Natalie Zemon Davis
I recently reread The Return of Martin Guerre by Natalie Zemon Davis for my class on Early Modern Europe. I assign it every time I teach this class because, being set in mid-16th century Languedoc, it helps us discuss what has changed and what hasn't in this period of transition from medieval to modern Europe. I assign it also because it is a really good story. Students don't have a hard time getting interested in the people and events, and I look forward to reading it again every couple of years.
The story is about a young husband who, after several years of marriage, leaves his young wife and baby and is not heard from for years. Then a man shows up in town claiming to be Martin Guerre, home again. The wife accepts him, as do some other family members and villagers, though other key relatives and certain villagers are skeptical. For a few years life goes on as normal—the couple have another child—and then the doubters, chiefly Martin Guerre's uncle, become more insistent. The man is brought to trial and found guilty of being an impostor, but appeals. The higher court is about to acquit him, when another man stumbles into the courtroom on a wooden leg, announcing that he is the real Martin Guerre.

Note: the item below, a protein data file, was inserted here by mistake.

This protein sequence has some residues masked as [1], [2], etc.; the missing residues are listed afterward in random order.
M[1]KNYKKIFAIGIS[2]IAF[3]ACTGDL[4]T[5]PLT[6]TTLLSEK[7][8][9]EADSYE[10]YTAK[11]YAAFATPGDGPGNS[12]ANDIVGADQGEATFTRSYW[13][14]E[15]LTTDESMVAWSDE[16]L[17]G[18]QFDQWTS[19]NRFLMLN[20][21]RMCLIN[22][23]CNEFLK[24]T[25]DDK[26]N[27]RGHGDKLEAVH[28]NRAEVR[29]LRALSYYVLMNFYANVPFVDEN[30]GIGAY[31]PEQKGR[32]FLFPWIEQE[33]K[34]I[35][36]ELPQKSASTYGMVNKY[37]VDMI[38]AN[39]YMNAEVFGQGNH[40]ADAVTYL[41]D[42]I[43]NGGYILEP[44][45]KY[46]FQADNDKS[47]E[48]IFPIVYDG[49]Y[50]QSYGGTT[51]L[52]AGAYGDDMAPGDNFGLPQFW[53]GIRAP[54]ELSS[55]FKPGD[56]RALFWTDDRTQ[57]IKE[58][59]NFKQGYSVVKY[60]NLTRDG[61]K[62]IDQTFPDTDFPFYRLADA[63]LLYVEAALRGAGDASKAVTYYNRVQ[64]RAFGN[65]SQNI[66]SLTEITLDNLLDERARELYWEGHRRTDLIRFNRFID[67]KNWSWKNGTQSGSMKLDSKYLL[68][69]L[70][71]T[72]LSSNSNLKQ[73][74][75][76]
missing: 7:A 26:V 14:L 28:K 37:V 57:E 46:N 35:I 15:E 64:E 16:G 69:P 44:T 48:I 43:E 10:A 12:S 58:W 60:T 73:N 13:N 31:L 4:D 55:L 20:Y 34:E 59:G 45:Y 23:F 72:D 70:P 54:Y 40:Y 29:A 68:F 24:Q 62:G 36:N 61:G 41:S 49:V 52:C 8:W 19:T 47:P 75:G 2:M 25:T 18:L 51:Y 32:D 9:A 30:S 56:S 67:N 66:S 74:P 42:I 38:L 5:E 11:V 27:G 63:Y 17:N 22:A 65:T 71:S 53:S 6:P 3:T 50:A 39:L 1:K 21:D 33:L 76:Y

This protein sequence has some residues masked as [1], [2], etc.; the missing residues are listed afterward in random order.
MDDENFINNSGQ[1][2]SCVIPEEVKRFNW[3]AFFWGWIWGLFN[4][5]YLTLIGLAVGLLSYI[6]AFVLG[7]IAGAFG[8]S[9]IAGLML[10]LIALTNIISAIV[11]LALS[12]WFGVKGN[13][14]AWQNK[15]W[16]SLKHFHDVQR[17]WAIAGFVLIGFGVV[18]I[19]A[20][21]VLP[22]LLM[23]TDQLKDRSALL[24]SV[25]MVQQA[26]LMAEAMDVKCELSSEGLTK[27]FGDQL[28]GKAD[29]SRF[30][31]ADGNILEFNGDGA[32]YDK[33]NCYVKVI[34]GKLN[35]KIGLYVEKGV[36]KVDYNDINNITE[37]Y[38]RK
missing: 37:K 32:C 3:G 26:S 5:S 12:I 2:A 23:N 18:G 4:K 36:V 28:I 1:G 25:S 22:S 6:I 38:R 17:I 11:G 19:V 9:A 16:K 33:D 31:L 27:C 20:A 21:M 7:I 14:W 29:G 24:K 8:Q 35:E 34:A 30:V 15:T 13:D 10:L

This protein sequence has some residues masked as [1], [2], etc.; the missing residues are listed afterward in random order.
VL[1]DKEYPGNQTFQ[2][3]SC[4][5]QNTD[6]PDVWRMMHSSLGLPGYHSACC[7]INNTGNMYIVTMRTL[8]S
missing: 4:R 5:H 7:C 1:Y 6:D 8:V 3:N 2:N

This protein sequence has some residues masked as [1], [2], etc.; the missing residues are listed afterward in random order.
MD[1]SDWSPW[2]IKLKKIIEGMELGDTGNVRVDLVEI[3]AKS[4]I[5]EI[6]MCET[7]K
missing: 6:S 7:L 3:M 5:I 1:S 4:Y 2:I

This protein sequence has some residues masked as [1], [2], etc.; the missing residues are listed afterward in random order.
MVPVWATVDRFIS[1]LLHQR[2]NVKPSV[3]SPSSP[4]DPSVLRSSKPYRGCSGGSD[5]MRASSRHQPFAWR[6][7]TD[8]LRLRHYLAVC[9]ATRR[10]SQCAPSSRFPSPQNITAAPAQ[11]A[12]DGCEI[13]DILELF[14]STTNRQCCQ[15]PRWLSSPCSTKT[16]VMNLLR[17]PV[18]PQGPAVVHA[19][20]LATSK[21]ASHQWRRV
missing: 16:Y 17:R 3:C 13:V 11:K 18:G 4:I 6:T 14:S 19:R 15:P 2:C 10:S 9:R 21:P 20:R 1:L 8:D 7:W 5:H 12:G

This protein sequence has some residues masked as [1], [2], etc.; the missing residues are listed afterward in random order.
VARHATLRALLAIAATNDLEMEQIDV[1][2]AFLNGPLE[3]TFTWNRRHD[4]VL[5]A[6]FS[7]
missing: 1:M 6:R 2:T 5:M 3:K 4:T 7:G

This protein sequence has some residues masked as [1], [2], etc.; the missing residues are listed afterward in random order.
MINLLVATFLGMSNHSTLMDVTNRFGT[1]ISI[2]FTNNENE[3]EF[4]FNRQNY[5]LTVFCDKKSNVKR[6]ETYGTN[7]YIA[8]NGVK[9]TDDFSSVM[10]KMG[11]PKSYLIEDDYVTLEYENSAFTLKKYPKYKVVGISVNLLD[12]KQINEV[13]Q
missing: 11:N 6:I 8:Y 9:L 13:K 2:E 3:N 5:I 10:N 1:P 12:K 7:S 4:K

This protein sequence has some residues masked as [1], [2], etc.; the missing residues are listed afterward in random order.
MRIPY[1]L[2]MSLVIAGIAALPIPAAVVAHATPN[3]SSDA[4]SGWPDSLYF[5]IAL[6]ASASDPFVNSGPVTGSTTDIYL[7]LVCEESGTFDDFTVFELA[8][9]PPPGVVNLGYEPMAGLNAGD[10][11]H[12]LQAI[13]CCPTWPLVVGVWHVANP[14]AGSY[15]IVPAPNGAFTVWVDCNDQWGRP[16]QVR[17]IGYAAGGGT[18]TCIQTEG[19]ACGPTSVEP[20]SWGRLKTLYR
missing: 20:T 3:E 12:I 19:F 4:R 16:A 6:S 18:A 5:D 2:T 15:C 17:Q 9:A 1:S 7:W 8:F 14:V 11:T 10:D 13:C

This is one of those rare books that appears after a film instead of before. Natalie Davis collaborated on the 1982 French film starring a young Gerard Depardieu, but wanted to do more with the story. The resulting book is very accessible to the general reader, but at the same time represents the high level of scholarship one expects from a historian of Davis' stature. At 156 pages, it is recommended for anyone interested in a dramatic story and a fun read.